By the end of 2015, Rubio and Korey had developed their first product. Because the luggage was not going to be available in time for the holiday shopping season, they decided to allow customers to preorder the luggage. To drum up interest, the duo engaged in a unique storytelling effort. They interviewed 40 well-respected members of the creative community about their travel experiences and created a hardcover book of travel memoirs called The Places We Return To. Not only was the book interesting and engaging, it also made lots of people in the creative community aware of Away luggage. Starting in November 2015, the travel memoir book was available for free with the purchase of a gift card that could be redeemed in February 2016 for luggage. The book project generated tremendous advance interest in the product, and the 1,200 printed copies sold out. Away generated $12 million in first-year sales.

Stephanie Corey and Jen Rubio faced many important and novel decisions in initially developing and building their business. They have been successful in part because they made those decisions wisely—by relying on shared knowledge, expertise, and lots of research before reaching a decision. They will continue to face many decisions, big and small. They have expanded their product line from one piece of luggage to four, with more luggage—and other travel accessories—in the works for the future. Their company, which is based in New York, has grown to over 60 employees in the first two years. These employees include the two design-team members who were contracted to help create their first prototype; Rubio and Korey appreciated working with them so much, they offered them full-time positions with Away. Each new hire represents new decisions—decisions about what additional work needs to be done and who they should hire to do it. Each new product also brings additional decisions—but it seems Rubio and Korey have positioned themselves (and their business) well for future successes.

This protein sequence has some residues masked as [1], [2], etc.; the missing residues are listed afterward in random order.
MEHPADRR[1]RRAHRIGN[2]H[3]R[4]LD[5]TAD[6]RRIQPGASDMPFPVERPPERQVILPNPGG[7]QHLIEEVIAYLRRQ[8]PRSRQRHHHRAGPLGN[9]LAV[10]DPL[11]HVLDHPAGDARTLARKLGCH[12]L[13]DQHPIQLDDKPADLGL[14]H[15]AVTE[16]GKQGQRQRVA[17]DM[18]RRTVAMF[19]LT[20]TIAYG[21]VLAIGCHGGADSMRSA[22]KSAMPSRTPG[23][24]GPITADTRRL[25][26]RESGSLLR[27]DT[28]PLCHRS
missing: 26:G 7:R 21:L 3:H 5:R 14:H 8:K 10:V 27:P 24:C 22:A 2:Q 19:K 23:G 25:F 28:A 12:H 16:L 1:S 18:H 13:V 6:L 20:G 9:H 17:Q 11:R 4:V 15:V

Sources: Kendall Baker, “An Interview With the Co-Founder of Away,” The Hustle, December 5, 2016, https://thehustle.co/episodes; Bond Street Blog, “Up and Away,” Bond Street, https://bondstreet.com/blog/jen-rubio-interview/; Josh Constine, “Away nears 100k stylish suitcases sold as it raises $20M,” TechCrunch, May 19, 2017, https://techcrunch.com/; Adeline Duff, “ The T&L Carry-On: Away Travel Co-Founders Jen Rubio and Stephanie Korey,” Travel & Leisure, March 9, 2017, http://www.travelandleisure.com/; Burt Helm, “How This Company Launched With Zero Products –and Hit $12 Million in First-Year Sales,” Inc.com, July/August 2017, https://www.inc.com/; Veronique Hyland, “The Duo Trying to Make Travel More Glamorous,” The Cut, December 22, 2015, https://www.thecut.com/.

Managers and business owners—like Jen Rubio and Stephanie Korey—make decisions on a daily basis. Some are big, like the decision to start a new business, but most are smaller decisions that go into the regular running of the company and are crucial to its long-term success. Some decisions are predictable, and some are unexpected. In this chapter we look at important information about decision-making that can help you make better decisions and, ultimately, be a better manager.

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Principles of Management by OpenStax is licensed under a Creative Commons Attribution 4.0 International License, except where otherwise noted.